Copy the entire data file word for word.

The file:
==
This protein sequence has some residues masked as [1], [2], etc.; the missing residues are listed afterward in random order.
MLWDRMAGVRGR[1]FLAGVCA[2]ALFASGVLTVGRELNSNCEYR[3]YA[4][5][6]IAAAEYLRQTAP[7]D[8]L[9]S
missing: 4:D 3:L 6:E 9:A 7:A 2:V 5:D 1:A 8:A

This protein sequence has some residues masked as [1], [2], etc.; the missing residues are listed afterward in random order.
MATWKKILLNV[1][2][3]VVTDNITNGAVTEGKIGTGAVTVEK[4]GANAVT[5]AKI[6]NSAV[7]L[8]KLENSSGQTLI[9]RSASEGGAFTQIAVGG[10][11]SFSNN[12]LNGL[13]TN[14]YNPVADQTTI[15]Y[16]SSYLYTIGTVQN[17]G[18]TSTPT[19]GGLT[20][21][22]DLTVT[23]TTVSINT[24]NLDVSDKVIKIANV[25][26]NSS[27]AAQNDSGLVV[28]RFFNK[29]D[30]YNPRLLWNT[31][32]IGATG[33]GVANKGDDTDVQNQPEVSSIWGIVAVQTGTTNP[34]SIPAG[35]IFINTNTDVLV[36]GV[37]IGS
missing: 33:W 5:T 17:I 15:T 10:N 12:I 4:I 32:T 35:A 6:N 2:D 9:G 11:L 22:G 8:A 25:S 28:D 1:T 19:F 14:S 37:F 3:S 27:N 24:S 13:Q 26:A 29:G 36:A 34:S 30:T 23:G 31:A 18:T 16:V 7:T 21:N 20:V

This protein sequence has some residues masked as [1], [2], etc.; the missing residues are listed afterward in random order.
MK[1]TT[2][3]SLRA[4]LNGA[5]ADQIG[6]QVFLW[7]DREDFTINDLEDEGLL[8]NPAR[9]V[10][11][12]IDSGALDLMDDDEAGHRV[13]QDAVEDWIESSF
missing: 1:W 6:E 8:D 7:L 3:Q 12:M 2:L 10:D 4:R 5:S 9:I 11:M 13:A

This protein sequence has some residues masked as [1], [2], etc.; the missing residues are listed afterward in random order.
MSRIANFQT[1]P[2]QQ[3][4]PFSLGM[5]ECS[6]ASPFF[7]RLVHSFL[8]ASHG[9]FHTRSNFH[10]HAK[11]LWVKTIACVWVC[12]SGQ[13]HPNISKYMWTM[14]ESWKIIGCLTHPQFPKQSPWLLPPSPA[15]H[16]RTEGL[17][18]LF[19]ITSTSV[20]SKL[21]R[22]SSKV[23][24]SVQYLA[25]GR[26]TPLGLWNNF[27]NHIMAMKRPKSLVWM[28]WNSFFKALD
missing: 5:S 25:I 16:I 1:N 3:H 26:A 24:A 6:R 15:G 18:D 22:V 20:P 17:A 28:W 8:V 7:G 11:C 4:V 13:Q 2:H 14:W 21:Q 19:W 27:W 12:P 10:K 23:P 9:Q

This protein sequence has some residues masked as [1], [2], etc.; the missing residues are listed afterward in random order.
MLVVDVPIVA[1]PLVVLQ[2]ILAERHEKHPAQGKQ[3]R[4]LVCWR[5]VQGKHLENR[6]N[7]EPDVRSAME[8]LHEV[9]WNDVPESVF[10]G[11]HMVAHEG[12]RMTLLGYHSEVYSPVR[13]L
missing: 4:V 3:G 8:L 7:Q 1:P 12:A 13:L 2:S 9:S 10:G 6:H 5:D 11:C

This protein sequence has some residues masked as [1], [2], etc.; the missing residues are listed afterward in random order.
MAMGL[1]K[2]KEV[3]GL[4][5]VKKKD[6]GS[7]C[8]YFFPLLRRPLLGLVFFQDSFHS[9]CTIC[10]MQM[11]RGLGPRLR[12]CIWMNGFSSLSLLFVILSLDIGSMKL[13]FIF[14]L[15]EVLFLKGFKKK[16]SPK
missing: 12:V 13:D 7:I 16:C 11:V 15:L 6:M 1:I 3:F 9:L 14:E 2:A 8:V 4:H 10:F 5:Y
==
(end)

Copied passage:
This protein sequence has some residues masked as [1], [2], etc.; the missing residues are listed afterward in random order.
MLWDRMAGVRGR[1]FLAGVCA[2]ALFASGVLTVGRELNSNCEYR[3]YA[4][5][6]IAAAEYLRQTAP[7]D[8]L[9]S
missing: 4:D 3:L 6:E 9:A 7:A 2:V 5:D 1:A 8:A

This protein sequence has some residues masked as [1], [2], etc.; the missing residues are listed afterward in random order.
MATWKKILLNV[1][2][3]VVTDNITNGAVTEGKIGTGAVTVEK[4]GANAVT[5]AKI[6]NSAV[7]L[8]KLENSSGQTLI[9]RSASEGGAFTQIAVGG[10][11]SFSNN[12]LNGL[13]TN[14]YNPVADQTTI[15]Y[16]SSYLYTIGTVQN[17]G[18]TSTPT[19]GGLT[20][21][22]DLTVT[23]TTVSINT[24]NLDVSDKVIKIANV[25][26]NSS[27]AAQNDSGLVV[28]RFFNK[29]D[30]YNPRLLWNT[31][32]IGATG[33]GVANKGDDTDVQNQPEVSSIWGIVAVQTGTTNP[34]SIPAG[35]IFINTNTDVLV[36]GV[37]IGS
missing: 33:W 5:T 17:I 15:T 10:N 12:I 4:I 32:T 35:A 6:N 2:D 9:G 11:L 22:G 8:A 25:S 28:D 1:T 19:F 14:S 37:F 3:S 27:N 24:S 13:Q 26:A 29:G 36:A 34:S 30:T 23:G 31:A 18:T 16:V 7:T 21:N 20:V

This protein sequence has some residues masked as [1], [2], etc.; the missing residues are listed afterward in random order.
MK[1]TT[2][3]SLRA[4]LNGA[5]ADQIG[6]QVFLW[7]DREDFTINDLEDEGLL[8]NPAR[9]V[10][11][12]IDSGALDLMDDDEAGHRV[13]QDAVEDWIESSF
missing: 1:W 6:E 8:D 7:L 3:Q 12:M 2:L 10:D 4:R 5:S 9:I 11:M 13:A

This protein sequence has some residues masked as [1], [2], etc.; the missing residues are listed afterward in random order.
MSRIANFQT[1]P[2]QQ[3][4]PFSLGM[5]ECS[6]ASPFF[7]RLVHSFL[8]ASHG[9]FHTRSNFH[10]HAK[11]LWVKTIACVWVC[12]SGQ[13]HPNISKYMWTM[14]ESWKIIGCLTHPQFPKQSPWLLPPSPA[15]H[16]RTEGL[17][18]LF[19]ITSTSV[20]SKL[21]R[22]SSKV[23][24]SVQYLA[25]GR[26]TPLGLWNNF[27]NHIMAMKRPKSLVWM[28]WNSFFKALD
missing: 5:S 25:I 16:I 1:N 3:H 26:A 24:A 6:R 15:G 18:D 22:V 20:P 17:A 28:W 8:V 7:G 11:C 4:V 13:Q 2:H 14:W 21:Q 19:W 27:W 12:P 10:K 23:P 9:Q

This protein sequence has some residues masked as [1], [2], etc.; the missing residues are listed afterward in random order.
MLVVDVPIVA[1]PLVVLQ[2]ILAERHEKHPAQGKQ[3]R[4]LVCWR[5]VQGKHLENR[6]N[7]EPDVRSAME[8]LHEV[9]WNDVPESVF[10]G[11]HMVAHEG[12]RMTLLGYHSEVYSPVR[13]L
missing: 4:V 3:G 8:L 7:Q 1:P 12:A 13:L 2:S 9:S 10:G 6:H 5:D 11:C

This protein sequence has some residues masked as [1], [2], etc.; the missing residues are listed afterward in random order.
MAMGL[1]K[2]KEV[3]GL[4][5]VKKKD[6]GS[7]C[8]YFFPLLRRPLLGLVFFQDSFHS[9]CTIC[10]MQM[11]RGLGPRLR[12]CIWMNGFSSLSLLFVILSLDIGSMKL[13]FIF[14]L[15]EVLFLKGFKKK[16]SPK
missing: 12:V 13:D 7:I 16:C 11:V 15:L 6:M 1:I 3:F 9:L 14:E 2:A 8:V 4:H 10:F 5:Y